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Who's bought their last tank of petrol?

Discussion in 'off topic' started by Cesare, Sep 13, 2021.

  1. Ponty

    Ponty pfm Member

    I’m sure I heard that fine fellow David Buik on the radio yesterday saying wage inflation was around 8%. Car prices have become ridiculous. A decent car was pretty cheap only a few years ago. When I started to drive, my mates and I all drove cheap bangers, we just didn’t care what it was. Now every new driver wants a new Fiat 500 et al. No wonder they haven’t got any money. Crazy!
  2. Nero

    Nero Call me 'Goose'

    I don't think anyone really looks at the headline prices any more. It's all now a question of monthly payments, rather like a Netflix subscription. I see many people who wouldn't otherwise buy a jalopy driving around in new SUVs. And why not? Unless the PCP comes back and bites them in three years.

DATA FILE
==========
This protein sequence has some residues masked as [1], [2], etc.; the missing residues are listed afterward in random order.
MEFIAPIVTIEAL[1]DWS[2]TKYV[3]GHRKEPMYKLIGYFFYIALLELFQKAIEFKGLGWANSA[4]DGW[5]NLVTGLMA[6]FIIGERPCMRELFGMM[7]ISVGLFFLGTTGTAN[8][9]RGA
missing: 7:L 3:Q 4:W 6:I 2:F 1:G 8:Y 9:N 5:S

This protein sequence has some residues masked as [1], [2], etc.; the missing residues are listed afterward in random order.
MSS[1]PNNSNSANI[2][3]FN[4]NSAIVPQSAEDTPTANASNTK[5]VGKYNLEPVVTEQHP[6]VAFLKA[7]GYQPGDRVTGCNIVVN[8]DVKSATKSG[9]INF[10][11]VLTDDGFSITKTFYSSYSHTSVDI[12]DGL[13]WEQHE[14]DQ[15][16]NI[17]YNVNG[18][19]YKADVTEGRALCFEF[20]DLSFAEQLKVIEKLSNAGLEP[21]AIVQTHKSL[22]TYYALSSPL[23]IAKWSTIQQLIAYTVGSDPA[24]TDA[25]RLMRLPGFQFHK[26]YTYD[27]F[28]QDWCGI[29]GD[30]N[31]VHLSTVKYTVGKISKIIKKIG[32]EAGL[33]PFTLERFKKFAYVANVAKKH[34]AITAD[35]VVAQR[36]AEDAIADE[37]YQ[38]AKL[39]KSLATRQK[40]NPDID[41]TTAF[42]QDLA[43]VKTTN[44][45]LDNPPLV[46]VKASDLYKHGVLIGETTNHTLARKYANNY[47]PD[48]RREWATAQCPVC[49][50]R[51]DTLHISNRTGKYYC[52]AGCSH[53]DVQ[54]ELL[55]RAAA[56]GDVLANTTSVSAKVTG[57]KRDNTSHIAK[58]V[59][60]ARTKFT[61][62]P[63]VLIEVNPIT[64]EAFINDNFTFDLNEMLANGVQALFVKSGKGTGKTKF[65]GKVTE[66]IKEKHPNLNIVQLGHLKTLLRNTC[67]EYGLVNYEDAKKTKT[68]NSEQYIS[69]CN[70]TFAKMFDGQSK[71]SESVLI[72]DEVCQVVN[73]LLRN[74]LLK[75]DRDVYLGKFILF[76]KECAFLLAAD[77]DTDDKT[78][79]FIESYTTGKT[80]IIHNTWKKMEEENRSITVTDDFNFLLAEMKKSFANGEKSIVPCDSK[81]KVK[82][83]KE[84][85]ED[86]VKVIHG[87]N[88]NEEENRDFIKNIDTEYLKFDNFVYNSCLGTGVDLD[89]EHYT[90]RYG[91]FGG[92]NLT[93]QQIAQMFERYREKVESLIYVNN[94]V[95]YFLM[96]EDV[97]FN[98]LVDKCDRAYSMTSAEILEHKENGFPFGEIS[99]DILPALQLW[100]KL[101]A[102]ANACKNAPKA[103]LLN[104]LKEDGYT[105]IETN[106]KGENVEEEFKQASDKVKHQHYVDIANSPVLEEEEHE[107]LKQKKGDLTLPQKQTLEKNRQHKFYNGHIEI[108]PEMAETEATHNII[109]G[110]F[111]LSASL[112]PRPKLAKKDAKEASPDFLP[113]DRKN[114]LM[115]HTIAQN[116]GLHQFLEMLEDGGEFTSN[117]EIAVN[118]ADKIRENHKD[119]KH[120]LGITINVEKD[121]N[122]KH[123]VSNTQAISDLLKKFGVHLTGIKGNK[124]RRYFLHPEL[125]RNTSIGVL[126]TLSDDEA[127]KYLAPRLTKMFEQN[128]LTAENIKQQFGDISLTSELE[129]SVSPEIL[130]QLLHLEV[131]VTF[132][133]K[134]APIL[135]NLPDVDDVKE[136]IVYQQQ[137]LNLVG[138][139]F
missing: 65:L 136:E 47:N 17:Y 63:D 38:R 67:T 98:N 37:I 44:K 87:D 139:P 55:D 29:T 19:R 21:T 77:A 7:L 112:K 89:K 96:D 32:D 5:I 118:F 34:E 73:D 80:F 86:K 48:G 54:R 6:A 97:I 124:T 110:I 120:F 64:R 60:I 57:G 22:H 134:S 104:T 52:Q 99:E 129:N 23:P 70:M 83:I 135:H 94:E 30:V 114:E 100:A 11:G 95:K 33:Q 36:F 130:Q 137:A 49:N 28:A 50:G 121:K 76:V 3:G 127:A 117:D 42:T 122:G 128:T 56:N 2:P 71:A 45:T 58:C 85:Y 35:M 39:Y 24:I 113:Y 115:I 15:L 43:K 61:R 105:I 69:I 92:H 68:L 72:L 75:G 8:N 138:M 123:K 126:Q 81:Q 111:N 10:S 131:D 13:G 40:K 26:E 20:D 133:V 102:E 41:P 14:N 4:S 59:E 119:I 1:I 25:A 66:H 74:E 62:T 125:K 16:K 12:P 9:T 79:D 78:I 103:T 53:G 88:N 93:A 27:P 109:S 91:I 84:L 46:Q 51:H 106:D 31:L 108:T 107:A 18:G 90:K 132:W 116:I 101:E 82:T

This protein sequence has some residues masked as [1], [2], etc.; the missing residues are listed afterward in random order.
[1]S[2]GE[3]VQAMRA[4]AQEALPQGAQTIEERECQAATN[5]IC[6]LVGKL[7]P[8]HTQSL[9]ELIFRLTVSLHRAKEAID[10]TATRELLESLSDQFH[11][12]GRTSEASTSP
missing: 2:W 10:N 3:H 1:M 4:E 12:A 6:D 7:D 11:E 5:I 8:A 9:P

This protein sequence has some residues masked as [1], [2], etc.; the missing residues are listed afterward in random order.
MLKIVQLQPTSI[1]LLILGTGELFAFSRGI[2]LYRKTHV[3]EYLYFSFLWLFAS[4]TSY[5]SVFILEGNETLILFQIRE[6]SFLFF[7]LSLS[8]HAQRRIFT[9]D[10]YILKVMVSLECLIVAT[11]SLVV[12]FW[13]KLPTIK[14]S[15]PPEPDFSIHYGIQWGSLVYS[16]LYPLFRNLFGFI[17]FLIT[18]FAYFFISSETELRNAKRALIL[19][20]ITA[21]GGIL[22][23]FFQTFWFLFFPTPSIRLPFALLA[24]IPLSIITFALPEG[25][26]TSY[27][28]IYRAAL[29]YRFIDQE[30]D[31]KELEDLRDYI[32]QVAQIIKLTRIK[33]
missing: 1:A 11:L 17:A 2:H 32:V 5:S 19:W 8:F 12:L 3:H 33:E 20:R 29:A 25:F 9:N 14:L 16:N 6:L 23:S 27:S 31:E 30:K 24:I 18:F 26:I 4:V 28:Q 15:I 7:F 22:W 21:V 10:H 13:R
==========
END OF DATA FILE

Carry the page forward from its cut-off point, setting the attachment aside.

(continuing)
matt j likes this.
  3. gintonic

    gintonic 50 shades of grey pussy cats

    we are on our 11th lease/pcp - i only look at the headline price as i know what the upper bounds would be for a monthly lease/pcp repayment that is my max. I am way more interested in the monthly repayments and any deposit.
  4. matt j

    matt j pfm Member

    I might retrain as a HGV driver, I think basic is double what I currently earn according to some bod from Indeed on R4 this morning . No wage inflation here unfortunately.
  5. Nero

    Nero Call me 'Goose'

    Wise. The only thing I hate about PCP is the huge interest rates that are charged. I think the car companies make more money from that than actually building the car. How is 5-6% reasonable in this day and age, when I can get a mortgage for 1.5%? Yes, I know it's bricks and mortar, but the residuals of the car are factored into the monthly payments, and excess mileage and condition is well covered, so the risk is low I would have thought.